After breakfast we began our search for a tour guide who could take us one day into the jungle.  We weren't too fussy, but I guess in retrospect, fussy would have been good.  We went to a bonafide tour agency where the fee was $50 each round trip and included some river time, hiking time, and return to Macas by 5:30.  We decided to take a pass on this and set about looking for other possibilities.  We ended up talking to a short young guide who introduced himself in broken English as a  Shuar  (think head hunter).  His name was Tsunki and he seemed really authentic.  Since there were no shrunken heads dangling from his belt we felt safe and that he would give us the tour of a lifetime.  Cost was the same as the tour agency and was all inclusive so we thought this was it.  To his credit Tsunki showed up on time at 7 AM, but from there, things went downhill according to his promises.  Tsunki couldn't predict that we would have a downpour of rain the first 2 hours.  Luckily there were some people he knew that could share a roof while we waited out the storm.  Rachel made herself comfortable on some planks.  I never said anything about first class accomodations did I?

As the rain became progressively heavier and one hour stretched into two, she became a little more comfortable.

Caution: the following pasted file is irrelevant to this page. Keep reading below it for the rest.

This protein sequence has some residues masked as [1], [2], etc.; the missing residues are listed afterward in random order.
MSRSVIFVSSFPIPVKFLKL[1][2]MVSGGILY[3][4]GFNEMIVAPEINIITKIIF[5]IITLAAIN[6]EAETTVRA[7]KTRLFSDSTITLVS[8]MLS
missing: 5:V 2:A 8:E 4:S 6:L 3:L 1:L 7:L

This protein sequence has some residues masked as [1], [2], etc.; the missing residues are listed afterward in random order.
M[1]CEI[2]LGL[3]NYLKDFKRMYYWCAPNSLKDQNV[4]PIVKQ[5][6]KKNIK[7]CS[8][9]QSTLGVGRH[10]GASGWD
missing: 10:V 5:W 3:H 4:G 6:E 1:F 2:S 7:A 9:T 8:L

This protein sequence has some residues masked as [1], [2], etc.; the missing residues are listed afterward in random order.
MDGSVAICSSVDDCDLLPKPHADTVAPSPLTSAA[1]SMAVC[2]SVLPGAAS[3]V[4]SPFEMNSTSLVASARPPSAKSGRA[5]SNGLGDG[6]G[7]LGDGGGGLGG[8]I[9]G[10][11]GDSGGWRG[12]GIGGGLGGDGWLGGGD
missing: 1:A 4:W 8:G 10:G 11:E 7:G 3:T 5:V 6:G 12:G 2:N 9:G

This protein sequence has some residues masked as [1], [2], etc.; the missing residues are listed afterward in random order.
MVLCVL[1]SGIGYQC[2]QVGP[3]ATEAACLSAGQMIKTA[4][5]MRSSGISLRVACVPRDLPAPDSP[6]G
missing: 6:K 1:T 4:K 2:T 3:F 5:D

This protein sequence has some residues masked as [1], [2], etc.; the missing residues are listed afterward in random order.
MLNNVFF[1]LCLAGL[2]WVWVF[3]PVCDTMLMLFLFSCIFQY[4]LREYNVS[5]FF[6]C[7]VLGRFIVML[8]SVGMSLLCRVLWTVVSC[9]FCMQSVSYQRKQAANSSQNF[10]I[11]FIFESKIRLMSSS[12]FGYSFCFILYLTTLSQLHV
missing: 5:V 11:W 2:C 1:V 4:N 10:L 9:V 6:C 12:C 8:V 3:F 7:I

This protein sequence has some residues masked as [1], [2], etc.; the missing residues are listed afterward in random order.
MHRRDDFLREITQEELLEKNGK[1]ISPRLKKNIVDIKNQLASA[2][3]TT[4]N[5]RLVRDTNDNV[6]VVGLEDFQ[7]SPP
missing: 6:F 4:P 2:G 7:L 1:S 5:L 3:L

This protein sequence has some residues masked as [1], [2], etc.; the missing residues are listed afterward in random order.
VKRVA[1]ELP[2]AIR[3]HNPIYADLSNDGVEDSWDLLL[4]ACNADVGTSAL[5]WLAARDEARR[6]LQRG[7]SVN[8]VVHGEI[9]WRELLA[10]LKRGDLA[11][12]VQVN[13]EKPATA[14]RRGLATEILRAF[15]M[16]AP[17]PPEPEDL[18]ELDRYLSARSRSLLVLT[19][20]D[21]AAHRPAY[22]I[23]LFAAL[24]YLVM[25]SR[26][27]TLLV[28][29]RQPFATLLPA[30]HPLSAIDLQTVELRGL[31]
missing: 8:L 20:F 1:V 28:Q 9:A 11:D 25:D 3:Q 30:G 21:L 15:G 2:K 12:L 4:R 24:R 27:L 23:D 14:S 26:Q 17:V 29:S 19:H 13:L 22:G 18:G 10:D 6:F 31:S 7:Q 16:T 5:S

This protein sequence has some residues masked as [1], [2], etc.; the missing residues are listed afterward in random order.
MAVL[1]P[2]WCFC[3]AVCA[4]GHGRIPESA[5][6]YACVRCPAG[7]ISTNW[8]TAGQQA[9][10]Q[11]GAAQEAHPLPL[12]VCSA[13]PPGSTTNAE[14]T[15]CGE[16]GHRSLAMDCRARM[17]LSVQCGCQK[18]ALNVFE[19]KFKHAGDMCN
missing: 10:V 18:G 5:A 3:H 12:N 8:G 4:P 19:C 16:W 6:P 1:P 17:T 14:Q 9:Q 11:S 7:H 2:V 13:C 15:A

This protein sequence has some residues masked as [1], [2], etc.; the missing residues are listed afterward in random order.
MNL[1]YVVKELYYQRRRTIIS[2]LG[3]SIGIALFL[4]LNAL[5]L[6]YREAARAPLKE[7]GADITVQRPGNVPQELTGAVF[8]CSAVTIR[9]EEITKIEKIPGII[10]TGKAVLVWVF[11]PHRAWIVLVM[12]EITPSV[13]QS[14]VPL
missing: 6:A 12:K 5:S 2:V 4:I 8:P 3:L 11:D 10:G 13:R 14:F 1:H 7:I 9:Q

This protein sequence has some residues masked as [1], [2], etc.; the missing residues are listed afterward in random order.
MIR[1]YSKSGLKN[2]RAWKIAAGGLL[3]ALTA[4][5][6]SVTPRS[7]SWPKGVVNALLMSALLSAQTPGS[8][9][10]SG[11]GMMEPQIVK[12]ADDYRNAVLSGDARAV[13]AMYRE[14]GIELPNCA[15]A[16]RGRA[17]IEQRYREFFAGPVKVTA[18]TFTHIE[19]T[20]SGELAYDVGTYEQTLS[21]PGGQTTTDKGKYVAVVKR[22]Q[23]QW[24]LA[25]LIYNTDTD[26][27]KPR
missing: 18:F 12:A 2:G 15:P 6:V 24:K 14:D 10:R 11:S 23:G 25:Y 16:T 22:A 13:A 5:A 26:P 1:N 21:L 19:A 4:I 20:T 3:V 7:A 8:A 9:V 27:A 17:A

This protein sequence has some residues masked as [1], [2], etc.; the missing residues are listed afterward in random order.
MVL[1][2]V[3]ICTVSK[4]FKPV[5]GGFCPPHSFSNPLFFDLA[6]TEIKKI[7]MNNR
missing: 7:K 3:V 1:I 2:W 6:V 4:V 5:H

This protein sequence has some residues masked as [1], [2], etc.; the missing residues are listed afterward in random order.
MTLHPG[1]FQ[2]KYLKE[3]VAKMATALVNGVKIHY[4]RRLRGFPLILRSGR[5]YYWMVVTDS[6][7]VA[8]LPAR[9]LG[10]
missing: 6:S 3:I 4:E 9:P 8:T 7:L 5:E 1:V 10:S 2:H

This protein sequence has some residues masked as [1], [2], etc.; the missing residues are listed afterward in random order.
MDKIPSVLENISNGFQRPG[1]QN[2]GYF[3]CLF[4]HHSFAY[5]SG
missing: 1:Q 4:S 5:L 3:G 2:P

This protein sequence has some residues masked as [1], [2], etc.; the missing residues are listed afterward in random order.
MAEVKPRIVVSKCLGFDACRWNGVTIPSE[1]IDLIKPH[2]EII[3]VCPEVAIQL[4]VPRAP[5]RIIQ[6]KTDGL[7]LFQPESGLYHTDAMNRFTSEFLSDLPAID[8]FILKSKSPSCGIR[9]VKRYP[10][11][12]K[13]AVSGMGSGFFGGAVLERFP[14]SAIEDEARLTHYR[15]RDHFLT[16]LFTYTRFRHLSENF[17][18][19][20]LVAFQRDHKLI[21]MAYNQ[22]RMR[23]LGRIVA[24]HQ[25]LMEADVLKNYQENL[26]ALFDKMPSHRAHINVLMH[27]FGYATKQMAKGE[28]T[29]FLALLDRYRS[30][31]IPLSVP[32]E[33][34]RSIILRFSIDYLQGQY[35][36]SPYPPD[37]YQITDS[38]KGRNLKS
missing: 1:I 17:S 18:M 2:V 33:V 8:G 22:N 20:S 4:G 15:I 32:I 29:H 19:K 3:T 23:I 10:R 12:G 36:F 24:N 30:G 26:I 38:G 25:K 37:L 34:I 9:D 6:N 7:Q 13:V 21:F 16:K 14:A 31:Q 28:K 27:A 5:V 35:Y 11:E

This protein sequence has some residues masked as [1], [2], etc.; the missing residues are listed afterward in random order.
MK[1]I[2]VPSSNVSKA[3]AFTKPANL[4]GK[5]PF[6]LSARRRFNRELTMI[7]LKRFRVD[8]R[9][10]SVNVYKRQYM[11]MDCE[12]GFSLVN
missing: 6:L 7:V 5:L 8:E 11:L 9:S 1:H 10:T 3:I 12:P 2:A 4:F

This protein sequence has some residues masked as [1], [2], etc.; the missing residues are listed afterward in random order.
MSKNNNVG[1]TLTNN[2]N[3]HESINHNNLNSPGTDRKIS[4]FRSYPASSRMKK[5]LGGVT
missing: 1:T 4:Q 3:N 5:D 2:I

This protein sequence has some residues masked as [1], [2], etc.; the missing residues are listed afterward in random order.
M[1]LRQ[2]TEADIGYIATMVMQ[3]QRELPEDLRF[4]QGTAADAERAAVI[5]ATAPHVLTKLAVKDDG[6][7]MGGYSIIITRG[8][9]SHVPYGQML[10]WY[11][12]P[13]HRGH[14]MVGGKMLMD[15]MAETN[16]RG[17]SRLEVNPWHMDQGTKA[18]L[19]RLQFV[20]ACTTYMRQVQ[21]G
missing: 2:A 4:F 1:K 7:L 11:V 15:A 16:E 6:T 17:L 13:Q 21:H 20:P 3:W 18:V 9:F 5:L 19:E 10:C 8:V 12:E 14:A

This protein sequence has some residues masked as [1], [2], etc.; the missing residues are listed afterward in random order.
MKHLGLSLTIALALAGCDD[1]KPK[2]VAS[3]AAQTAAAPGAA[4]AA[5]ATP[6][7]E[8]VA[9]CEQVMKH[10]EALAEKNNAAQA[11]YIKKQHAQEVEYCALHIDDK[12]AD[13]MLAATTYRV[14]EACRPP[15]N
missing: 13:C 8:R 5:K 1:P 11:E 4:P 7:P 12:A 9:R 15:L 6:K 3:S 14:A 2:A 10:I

When the rain finally subsided, we set off on a very muddy walk.  Sometimes the mud sucked our boots off.

There were some pretty flowers

And we sampled some fruits along the way

After a while I knew why Tsunki recruited some help for the river leg of the trip.

Yes, this was our luxury river cruiser.  It was 3/4 full of solid mud and water and it's maritime worthiness was definitely in question.  We spent over a half hour bailing water and scooping mud, mostly with our hands and one small plastic vessel.  Each time we got a few hundred pounds of mud and water out we pulled the canoe uphill a little further out of the water until finally we had what resembled a canoe.  Then one of the helpers disappeared into the bush and appeared once again with two blocks of wood, our seats.  They were wet and muddy too.  We had long ago given up any idea of staying mudless.

We had to clean it up a bit.  It took an hour and I shared in the fun.  Did I mention this was a discount tour?